Sunday, April 13, 2008

Hospice Volunteer and Nursing Home Story: Dying to Die (Video 4:28 mins.)

This post includes an excerpt from my book, "Becoming Dead Right: A Hospice Volunteer in Urban Nursing Homes.”

Are you ready to die? It’s something we all will do. Each person has a choice about how to respond to the inevitable. Many people assume that nobody really wants to die, but I have known several hospice patients who looked forward to death. Take Bella (pseudonym), for instance. She said she was all ready to go to heaven, but she kept putting it off because she wanted her death ritual and other plans to be just right.

“I won’t be here when you come next week. I’ll be in heaven. You can call ahead if you want to be sure I’m not here. That way you won’t make a trip for nothing,” she warned me.

“Thanks for telling me, Bella. I’ll just come anyway and see for myself,” I responded like it was the most normal thing in the world. In recent weeks, whenever I left from visiting her, Bella said it was the last time I would see her. She said she would be dead before I returned the following week.

When I returned and she was still alive, I’d say, “Well I guess you changed your mind about dying this week.” Bella always had a good excuse. Sometimes she didn’t want to miss some festive activity like the annual Christmas party at the nursing home. But most times, it was for practical reasons like getting funeral, burial, and other after-death plans in order. She wanted her children to clean her house thoroughly, so relatives and friends could go there to fellowship after her funeral. Cleaning entailed sorting and packing clothes for charity. There were several other tasks beyond actual dirt removal. Her various excuses for not dying continued for months.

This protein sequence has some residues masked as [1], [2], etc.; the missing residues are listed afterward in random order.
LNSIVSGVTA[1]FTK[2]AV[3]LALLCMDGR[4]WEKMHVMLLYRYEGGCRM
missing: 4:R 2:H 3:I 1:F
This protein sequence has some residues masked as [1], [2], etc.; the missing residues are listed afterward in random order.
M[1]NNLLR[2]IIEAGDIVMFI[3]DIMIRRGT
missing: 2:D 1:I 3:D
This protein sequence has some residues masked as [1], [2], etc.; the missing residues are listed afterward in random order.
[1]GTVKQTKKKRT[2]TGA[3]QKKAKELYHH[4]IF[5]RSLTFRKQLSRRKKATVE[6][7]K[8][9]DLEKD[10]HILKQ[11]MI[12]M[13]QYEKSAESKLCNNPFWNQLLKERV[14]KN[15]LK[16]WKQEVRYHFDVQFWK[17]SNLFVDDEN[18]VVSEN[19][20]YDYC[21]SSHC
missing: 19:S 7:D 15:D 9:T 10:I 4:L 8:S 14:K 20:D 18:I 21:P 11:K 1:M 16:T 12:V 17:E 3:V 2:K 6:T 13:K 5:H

Bella even invited me to join her on her death journey. She said it might be more fun if we went to heaven together. I declined this invitation by explaining it just wasn’t my time. Besides, she already had a bunch of people there waiting for her.

But one day, Bella’s warning came true. I received the hospice phone call saying she had died. I smiled to myself and said, “Good for you, Bella! You finally did it!"

What about you? Are you having death conversations that will help you and others prepare for death? Do you think about what death really means to you as a patient, a caregiving relative, or a healthcare professional? This video encourages us to have more of these conversations and prepare for our own and others’ deaths. Using the “D” word is long overdue.

Frances Shani Parker, Author
"Becoming Dead Right: A Hospice Volunteer in Urban Nursing Homes”
Hospice and Nursing Homes Blog

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